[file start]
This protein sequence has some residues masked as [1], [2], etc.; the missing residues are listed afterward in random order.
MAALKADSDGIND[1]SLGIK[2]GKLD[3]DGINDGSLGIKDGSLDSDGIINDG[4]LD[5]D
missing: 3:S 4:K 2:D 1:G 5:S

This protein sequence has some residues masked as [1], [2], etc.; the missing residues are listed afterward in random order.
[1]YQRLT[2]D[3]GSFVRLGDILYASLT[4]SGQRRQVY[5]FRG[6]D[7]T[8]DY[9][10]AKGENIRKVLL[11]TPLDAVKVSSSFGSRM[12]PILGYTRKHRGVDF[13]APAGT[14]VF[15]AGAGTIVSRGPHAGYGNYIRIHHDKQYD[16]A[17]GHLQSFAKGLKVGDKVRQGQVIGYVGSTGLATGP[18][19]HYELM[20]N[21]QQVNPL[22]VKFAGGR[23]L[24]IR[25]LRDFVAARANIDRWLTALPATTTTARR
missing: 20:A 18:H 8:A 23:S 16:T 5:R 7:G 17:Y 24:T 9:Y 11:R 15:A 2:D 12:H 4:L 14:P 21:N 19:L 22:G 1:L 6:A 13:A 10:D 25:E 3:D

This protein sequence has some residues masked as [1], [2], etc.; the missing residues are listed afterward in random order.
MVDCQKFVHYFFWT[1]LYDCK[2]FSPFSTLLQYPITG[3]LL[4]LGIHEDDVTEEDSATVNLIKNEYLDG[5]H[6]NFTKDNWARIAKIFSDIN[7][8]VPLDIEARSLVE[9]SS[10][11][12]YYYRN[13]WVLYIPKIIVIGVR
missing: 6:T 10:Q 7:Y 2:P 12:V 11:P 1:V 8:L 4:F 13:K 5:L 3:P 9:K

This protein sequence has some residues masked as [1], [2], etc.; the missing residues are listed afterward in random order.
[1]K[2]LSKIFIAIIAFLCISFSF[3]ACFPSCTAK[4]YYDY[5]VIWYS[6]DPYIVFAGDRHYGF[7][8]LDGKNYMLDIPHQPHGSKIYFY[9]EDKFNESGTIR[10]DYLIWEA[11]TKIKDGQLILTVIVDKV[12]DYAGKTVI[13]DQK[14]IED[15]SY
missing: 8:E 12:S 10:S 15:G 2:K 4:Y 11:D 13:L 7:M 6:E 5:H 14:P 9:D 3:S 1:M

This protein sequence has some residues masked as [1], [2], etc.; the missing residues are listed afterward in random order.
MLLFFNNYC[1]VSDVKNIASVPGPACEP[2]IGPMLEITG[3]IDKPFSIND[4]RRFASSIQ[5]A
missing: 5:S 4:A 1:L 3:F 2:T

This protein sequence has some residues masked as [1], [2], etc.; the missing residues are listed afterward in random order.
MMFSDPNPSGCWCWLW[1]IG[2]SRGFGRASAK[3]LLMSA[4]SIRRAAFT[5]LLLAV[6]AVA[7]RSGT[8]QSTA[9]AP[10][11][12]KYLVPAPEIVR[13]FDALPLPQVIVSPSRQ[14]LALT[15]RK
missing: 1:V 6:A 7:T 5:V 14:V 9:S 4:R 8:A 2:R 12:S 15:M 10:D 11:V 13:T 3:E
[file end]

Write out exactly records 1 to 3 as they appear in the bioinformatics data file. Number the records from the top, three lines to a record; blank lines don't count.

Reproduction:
This protein sequence has some residues masked as [1], [2], etc.; the missing residues are listed afterward in random order.
MAALKADSDGIND[1]SLGIK[2]GKLD[3]DGINDGSLGIKDGSLDSDGIINDG[4]LD[5]D
missing: 3:S 4:K 2:D 1:G 5:S

This protein sequence has some residues masked as [1], [2], etc.; the missing residues are listed afterward in random order.
[1]YQRLT[2]D[3]GSFVRLGDILYASLT[4]SGQRRQVY[5]FRG[6]D[7]T[8]DY[9][10]AKGENIRKVLL[11]TPLDAVKVSSSFGSRM[12]PILGYTRKHRGVDF[13]APAGT[14]VF[15]AGAGTIVSRGPHAGYGNYIRIHHDKQYD[16]A[17]GHLQSFAKGLKVGDKVRQGQVIGYVGSTGLATGP[18][19]HYELM[20]N[21]QQVNPL[22]VKFAGGR[23]L[24]IR[25]LRDFVAARANIDRWLTALPATTTTARR
missing: 20:A 18:H 8:A 23:S 16:T 5:R 7:G 17:Y 24:T 9:Y 11:R 15:A 2:D 12:H 4:L 14:P 21:N 19:L 22:G 1:L 6:A 13:A 10:D 25:E 3:D

This protein sequence has some residues masked as [1], [2], etc.; the missing residues are listed afterward in random order.
MVDCQKFVHYFFWT[1]LYDCK[2]FSPFSTLLQYPITG[3]LL[4]LGIHEDDVTEEDSATVNLIKNEYLDG[5]H[6]NFTKDNWARIAKIFSDIN[7][8]VPLDIEARSLVE[9]SS[10][11][12]YYYRN[13]WVLYIPKIIVIGVR
missing: 6:T 10:Q 7:Y 2:P 12:V 11:P 1:V 8:L 4:F 13:K 5:L 3:P 9:K